Probably reading from a script, the representative again said, “Your coverage should not be canceled.”

“Find me a supervisor,” said Crabby.

Standard 15-minute wait.

New representative, same questions, some different answers: It takes 90 days for approval from Social Security and Medicare. Do not make payments. Coverage will not be canceled and non-payment will not be reported to credit agencies.

Which of all these answers, Crabby wonders, is correct?

Taking Murphy's Law into consideration, Crabby made careful notes of these three conversations so she will have the (conflicting) information if trouble ensues. And there would be trouble for sure if Crabby had listened to the first representative and mailed payments - the first of which, this month, is already overdue and would be subject to a late fee.

You might think, as does Crabby, that this is an old story – screw ups from large companies that are liable to cost you money and if not that, certainly waste time. (In Crabby's case, she used up about an hour of her monthly cell phone minutes allotment.) But it becomes more serious when it concerns the health of old people.

Sometimes third-parties – spouses, adult children, friends, etc. - handle personal business matters for elders. Some elders have cognitive difficulties. Some may not have a firm grasp of English. In any of these circumstances, misunderstandings are bound to happen and undoubtedly some number of people lose coverage along with their prescriptions, incur additional costs or spend months sorting out problems only because the company is not clear about its policies.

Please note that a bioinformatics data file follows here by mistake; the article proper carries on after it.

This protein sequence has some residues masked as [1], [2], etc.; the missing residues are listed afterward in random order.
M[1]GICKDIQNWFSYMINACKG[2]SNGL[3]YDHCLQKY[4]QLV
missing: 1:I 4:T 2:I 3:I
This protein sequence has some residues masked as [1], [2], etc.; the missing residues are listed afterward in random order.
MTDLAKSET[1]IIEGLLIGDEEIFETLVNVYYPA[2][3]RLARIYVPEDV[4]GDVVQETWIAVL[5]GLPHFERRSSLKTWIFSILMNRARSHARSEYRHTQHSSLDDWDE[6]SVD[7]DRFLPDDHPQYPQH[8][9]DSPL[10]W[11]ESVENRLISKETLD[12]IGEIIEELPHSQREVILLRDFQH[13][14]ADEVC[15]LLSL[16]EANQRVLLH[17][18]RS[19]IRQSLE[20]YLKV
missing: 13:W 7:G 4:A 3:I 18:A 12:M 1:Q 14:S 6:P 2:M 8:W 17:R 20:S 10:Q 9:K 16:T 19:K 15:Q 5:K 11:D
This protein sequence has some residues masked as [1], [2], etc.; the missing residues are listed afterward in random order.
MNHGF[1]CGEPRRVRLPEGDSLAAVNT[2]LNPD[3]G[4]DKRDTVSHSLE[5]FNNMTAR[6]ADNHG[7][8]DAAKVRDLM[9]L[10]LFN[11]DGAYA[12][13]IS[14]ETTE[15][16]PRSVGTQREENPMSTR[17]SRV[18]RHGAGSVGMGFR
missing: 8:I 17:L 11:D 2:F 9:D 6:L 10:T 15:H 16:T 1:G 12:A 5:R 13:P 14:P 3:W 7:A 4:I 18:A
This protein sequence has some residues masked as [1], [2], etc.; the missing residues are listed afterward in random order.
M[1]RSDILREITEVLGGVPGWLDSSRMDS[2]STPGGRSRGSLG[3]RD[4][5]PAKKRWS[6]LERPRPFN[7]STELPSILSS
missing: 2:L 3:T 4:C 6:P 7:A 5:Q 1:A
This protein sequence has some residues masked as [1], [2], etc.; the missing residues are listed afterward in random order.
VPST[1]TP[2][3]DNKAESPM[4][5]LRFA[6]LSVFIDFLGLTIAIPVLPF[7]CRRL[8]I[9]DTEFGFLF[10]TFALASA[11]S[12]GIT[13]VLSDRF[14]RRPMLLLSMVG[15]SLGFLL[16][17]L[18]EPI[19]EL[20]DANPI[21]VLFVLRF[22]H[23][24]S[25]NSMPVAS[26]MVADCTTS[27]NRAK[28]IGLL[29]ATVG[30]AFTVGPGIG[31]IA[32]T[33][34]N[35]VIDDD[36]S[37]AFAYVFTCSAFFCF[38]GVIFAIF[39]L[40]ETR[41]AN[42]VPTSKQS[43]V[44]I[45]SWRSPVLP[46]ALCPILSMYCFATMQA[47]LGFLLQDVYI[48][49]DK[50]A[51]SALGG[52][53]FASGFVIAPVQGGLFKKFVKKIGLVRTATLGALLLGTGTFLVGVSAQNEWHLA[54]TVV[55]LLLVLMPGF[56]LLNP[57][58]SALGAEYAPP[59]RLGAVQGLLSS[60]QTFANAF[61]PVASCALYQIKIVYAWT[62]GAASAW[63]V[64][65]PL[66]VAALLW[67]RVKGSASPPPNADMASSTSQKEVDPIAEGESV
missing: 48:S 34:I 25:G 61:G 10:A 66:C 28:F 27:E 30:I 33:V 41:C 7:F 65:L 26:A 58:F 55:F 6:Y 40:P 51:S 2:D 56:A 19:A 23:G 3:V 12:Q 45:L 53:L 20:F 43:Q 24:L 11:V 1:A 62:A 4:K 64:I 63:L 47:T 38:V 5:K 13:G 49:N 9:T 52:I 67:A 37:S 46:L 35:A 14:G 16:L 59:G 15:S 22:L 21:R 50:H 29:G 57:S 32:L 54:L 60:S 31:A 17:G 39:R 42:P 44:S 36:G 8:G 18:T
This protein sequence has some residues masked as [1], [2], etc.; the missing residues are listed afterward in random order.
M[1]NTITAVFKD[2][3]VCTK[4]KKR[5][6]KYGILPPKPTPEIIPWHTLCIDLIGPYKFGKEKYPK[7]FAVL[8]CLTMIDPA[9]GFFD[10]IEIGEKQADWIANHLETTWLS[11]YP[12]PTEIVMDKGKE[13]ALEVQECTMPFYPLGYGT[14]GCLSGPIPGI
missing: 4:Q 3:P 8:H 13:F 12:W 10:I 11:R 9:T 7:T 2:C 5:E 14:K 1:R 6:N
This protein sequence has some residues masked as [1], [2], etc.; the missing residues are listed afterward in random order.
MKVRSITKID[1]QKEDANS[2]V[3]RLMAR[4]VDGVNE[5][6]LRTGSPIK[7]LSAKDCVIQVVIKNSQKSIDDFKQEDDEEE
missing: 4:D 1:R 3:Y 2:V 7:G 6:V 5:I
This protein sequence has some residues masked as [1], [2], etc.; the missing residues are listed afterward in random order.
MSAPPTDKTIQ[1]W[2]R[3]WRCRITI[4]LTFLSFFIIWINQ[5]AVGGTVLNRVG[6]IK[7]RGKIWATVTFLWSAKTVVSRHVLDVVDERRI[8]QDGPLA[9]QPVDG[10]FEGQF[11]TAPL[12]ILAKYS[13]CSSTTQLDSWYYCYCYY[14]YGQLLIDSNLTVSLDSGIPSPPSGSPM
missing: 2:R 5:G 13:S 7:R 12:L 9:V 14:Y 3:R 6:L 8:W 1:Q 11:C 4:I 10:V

All it would have taken to prevent confusion, Crabby's irritation and lost time was a short paragraph in the insurance provider's form letter of acceptance explaining the delay in the premium deduction and how it should be handled. That three representatives each had different answers is unacceptable. Isn't there a minimum standard of competence to be expected?